JPMorgan Profit Soars After Bank Releases Reserves for Bad Loans -- 3rd Update
By Orla McCaffrey
JPMorgan Chase & Co. posted a nearly fivefold increase in
quarterly profit thanks to booming markets and an economic recovery
that allowed it to free up $5.2 billion in funds it had set aside
to cover soured loans.
The nation's largest bank reported a record quarterly profit of
$14.3 billion, or $4.50 per share, well above the $3.10 per share
forecast by analysts polled by FactSet. A year earlier, JPMorgan
reported a quarterly profit of $2.87 billion, or $0.78 a share. The
bank reported revenue of $32.27 billion, up 14% from a year
After the coronavirus pandemic took hold in the U.S. early last
year, JPMorgan and other big banks set aside billions of dollars in
loan-loss reserves to prepare for a potential flood of consumer and
business defaults. The rainy-day funds ate into quarterly profits
for much of 2020. But big losses never materialized, and now banks
are now cashing in on their diligence.
Wall Street also powered JPMorgan's first-quarter results.
Corporate and investment bank profit nearly tripled to $5.74
billion, a quarterly record, and revenue rose 46% to $14.6 billion.
Trading revenue rose 25% from a year ago, and investment-banking
fees rose 57%.
The U.S. economy's rebound has surpassed banks' internal
forecasts. Banks believe the trillions of dollars in government
stimulus coursing through the economy, coupled with accelerating
vaccine distribution, has insulated consumers and businesses from
the pandemic's worst-case financial scenarios.
"The year has gotten off to a strong start and a robust economic
recovery is under way," Chief Financial Officer Jennifer Piepszak
said on a call with reporters Wednesday morning. "Of course, there
are still risks and uncertainties that lie ahead that we're
preparing for as well as specific issues that we're facing."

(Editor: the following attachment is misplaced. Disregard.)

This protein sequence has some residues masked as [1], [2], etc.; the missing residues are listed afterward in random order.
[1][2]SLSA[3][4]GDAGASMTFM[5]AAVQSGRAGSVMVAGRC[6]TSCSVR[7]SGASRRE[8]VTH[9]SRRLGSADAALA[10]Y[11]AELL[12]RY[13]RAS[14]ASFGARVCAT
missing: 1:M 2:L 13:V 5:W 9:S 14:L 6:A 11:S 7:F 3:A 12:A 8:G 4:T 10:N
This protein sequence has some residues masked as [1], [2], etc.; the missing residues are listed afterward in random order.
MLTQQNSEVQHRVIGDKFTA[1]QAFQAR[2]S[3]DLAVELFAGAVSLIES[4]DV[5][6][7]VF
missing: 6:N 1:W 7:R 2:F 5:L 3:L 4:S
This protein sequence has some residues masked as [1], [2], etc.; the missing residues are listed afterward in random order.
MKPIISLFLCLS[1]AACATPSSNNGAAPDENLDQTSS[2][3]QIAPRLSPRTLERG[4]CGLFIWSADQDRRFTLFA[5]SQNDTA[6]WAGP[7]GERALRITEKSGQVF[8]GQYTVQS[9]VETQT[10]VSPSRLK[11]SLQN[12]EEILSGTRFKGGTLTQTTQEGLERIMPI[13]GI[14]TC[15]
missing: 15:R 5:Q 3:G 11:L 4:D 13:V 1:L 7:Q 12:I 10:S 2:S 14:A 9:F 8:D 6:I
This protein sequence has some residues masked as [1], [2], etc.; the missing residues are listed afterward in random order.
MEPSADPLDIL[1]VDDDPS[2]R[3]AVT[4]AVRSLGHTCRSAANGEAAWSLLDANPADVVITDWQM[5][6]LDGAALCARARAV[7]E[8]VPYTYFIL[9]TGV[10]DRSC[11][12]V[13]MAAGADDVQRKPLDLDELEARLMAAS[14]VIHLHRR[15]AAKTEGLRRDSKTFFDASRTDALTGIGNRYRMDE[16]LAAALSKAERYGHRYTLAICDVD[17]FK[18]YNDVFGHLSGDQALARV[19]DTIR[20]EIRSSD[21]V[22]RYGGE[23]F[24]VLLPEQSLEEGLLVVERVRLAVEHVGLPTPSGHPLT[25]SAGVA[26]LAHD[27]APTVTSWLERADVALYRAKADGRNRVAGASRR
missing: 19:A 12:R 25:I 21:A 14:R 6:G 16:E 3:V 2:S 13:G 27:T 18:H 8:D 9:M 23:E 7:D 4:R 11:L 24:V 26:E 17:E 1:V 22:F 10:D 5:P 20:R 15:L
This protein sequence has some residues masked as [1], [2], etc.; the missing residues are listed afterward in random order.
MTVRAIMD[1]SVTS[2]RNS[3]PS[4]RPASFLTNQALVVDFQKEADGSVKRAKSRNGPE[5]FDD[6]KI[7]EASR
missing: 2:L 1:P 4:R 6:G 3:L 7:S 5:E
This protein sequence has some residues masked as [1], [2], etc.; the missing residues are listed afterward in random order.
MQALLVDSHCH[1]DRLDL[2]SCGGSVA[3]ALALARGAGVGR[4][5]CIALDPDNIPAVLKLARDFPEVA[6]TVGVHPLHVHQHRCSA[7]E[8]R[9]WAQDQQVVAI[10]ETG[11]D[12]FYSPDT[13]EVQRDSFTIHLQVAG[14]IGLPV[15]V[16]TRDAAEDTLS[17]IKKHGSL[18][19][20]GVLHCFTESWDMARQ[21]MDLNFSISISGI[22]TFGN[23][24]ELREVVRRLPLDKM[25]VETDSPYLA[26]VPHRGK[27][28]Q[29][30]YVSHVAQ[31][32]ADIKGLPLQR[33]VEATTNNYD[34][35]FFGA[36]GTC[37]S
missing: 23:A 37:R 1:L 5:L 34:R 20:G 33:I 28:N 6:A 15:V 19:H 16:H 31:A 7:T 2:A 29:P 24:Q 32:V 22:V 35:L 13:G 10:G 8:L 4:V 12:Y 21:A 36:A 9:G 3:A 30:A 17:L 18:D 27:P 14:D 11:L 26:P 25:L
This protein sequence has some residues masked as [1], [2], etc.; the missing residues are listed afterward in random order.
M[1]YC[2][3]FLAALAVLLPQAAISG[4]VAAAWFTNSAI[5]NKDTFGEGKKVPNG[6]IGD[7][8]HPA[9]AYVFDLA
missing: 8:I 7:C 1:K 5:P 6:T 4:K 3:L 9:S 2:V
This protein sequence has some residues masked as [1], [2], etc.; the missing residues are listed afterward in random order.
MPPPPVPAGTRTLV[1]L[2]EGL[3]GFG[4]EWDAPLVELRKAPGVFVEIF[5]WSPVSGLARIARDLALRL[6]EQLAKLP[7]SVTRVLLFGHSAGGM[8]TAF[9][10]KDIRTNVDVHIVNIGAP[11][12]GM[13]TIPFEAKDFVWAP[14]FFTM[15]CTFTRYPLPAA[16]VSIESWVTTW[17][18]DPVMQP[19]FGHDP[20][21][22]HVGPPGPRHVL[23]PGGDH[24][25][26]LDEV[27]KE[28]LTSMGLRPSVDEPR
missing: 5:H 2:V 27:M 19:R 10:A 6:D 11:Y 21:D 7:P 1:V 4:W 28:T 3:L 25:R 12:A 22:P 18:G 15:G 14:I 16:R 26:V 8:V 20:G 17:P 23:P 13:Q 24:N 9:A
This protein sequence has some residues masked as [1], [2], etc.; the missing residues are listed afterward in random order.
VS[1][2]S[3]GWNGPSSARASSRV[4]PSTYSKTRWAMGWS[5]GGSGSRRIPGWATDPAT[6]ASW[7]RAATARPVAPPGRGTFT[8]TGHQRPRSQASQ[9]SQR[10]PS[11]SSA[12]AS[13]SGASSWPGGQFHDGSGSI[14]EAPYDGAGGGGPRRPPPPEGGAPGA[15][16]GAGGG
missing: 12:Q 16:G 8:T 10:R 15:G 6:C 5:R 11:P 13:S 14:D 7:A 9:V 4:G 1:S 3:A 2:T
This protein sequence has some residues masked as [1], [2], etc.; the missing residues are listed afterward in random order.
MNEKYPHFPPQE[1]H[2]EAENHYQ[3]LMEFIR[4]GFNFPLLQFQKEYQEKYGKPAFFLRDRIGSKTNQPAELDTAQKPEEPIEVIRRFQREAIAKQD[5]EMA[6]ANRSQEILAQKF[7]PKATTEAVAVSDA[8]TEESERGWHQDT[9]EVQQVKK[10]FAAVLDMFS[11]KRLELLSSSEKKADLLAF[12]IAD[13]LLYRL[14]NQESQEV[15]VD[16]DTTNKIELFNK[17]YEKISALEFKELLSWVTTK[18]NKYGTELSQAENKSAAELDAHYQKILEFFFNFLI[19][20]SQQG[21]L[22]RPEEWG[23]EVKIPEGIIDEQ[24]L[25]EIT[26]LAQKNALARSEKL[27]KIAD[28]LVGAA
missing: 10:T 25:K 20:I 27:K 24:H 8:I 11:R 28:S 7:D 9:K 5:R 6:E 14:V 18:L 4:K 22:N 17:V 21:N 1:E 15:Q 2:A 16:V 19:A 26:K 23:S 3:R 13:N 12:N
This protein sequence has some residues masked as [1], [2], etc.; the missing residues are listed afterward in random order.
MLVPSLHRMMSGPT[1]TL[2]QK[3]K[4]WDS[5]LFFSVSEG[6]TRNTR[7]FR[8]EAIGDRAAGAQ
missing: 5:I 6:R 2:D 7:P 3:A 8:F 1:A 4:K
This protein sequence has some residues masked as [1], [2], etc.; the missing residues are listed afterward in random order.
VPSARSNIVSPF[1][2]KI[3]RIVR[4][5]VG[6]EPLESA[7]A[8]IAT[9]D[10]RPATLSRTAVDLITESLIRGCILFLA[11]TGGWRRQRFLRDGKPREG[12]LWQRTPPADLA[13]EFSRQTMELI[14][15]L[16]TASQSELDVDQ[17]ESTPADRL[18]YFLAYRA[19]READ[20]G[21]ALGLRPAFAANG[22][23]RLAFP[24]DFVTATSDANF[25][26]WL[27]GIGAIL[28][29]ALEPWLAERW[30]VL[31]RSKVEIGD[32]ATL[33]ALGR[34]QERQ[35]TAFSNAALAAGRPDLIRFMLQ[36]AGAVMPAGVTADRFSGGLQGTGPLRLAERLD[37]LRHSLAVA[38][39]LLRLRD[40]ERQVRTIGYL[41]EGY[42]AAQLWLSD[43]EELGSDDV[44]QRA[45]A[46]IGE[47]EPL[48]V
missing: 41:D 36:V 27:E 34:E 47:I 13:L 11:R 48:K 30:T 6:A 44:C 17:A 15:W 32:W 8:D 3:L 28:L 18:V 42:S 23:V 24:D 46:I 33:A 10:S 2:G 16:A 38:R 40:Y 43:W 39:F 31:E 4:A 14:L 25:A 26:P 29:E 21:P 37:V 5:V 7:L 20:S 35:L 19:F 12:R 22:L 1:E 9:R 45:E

In his annual letter to shareholders last week, Chief Executive
Jamie Dimon said he believes the economy is primed for a
"Goldilocks moment" of fast growth and inflation and interest rates
that move slowly upward.
The bank's stock price reflects that shift. Shares of JPMorgan
have risen more than 21% since the beginning of the year. The KBW
Nasdaq Bank Index, which tracks shares of the largest lenders, is
up close to 25% this year, compared with 10% for the S&P
The forces that pushed JPMorgan's Wall Street operation to its
best fourth quarter on record last year continued into the early
months of 2021. Record investments in blank-check firms helped
boost equity-underwriting fees. Trillions of dollars in government
stimulus flowed into Americans' checking accounts, and some of it
ended up in the stock market.
The bank made a record $3 billion in investment-banking fees in
the first three months of the year. It expects the strengthening
economy, a busy slate of public offerings and high CEO confidence
to provide a steady pipeline of investment-banking deals, Chief
Operating Officer Daniel Pinto said in a memo to employees
Revenue fell 6% in JPMorgan's sprawling consumer business. In
asset and wealth management, revenue rose 20%.
Total loans fell about 4% from a year ago. Large U.S. lenders
saw their loan books shrink in 2020 for the first time in more than
a decade, but banking executives say they expect demand to pick up
later this year as the economy continues to recover.
Still, banks have been squeezed over the past year by low
interest rates, which crimp what they can make on lending. The
difference between what JPMorgan earns on loans and pays for
deposits fell to 1.69% in the first quarter, down from 2.37% a year
Deposits surged another 6 percent from the previous quarter, to
Write to Orla McCaffrey at firstname.lastname@example.org
(END) Dow Jones Newswires
April 14, 2021 10:33 ET (14:33 GMT)
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